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School inspires children with 'It Takes a Village' workshops

AMAZED: The children at Daubeney Primary School heard from a number of high achieving public figures including former boxer Michael Watson

A PRIMARY school in Hackney has inspired young minds with a series of talks from high profile figures including journalist and author Gary Younge, former boxer Michael Watson and storyteller Phill Mcdermott.

Daubeney Primary School's “It takes a village” project forms part of the London borough of Hackney’s initiative to improve outcomes for young black men by reducing exclusions from school and increasing their academic attainment.

The series of workshops and talks had three primary aims – to improve the transition from primary to secondary school and parents engagement in all aspect of their children lives by encouraging them to network and engage with local organisations and communities; foster a better understanding of the factors contributing to the underachievement of black men and explore solutions to overcome that.

Daubeney's head of school, Gregory Logan told The Voice: “The project has had lots of positive feedback from attendees and speakers alike. Many attendees, especially adults, felt inspired by the presentations and the overall project. In particular by the fact that our presenters demonstrated how to overcome obstacles and therefore providing the confidence or model to our students to feel that they too can overcome the obstacles in their lives. The project is one that many people have asked if we’ll run again next year. I say, watch this space.”

SUCCESS: Daubeney's head of school Gregory Logan, back row - centre, led the team that organised the It Takes a Village project

The weekly chat show style talks and interactive sessions that explored topics such as racial identity theory, cultural competition and unconscious bias.

The seven-week series kicked off with an event entitled Do we need fathers? Author and Guardian journalist Gary Younge, spoke about how whilst fathers are beneficial, you can still be successful in a single parenthood household. The fatherhood theme continued in week two with a Father’s Day special that saw storyteller Phill Mcdermott adopt African teaching methods of storytelling and encourage children to celebrate their fathers and learn what they can from them.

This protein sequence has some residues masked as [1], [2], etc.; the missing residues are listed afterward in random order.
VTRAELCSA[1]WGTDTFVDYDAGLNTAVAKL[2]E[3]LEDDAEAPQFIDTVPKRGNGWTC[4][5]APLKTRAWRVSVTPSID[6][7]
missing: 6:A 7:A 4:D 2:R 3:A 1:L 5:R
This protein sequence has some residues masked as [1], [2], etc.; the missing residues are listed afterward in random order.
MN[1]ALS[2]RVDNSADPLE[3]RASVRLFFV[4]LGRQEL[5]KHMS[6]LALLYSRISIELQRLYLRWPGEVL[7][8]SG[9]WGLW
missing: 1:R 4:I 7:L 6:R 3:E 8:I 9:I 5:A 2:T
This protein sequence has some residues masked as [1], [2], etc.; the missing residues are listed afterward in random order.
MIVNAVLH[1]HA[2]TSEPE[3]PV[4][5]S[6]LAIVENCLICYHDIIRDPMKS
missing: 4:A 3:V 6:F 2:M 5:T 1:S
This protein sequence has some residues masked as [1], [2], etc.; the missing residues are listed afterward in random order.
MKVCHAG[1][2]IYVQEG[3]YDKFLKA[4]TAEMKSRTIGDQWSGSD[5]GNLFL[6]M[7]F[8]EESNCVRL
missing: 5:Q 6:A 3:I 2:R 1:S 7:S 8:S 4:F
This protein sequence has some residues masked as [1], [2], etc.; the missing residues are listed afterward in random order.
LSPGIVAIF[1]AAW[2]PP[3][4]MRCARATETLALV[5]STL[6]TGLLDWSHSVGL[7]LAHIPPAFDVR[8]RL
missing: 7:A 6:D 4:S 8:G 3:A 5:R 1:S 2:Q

One father said: “What a challenging and inspiring programme you guys are putting up. I count myself lucky to be a partaker. Kudos to Honourable Logan and the amazing team.”

Keynote speaker, psychologist Dr Annie McHugh, taught parents about the psychological impact of being exposed to domestic abuse throughout a childhood in week three’s workshop, The Parents’ Room. Then the focus shifted to the future as educator Andrew Mohammed and barrister Lorrie Anne told their personal stories of continued resilience and dedication to inspire achievement. While lead trauma surgeon Dr Martin Griffith, known to many as the “Hero Doctor”, for his work to save stabbing and shooting victims engaged with the young children to help break the cycle of violence.

Ex-boxer Michael Watson gave the students and parents an opportunity to question how to define success. They ultimately came to the conclusion that while success is relative, it can be broadly understood as perseverance through adversity.

Tomorrow Daubeney Primary School will welcome rapper and writer Akala, “mumpreneur” Shirina Carstens and many more, to share their success stories and motivate the children as the inspirational project draws to a close.

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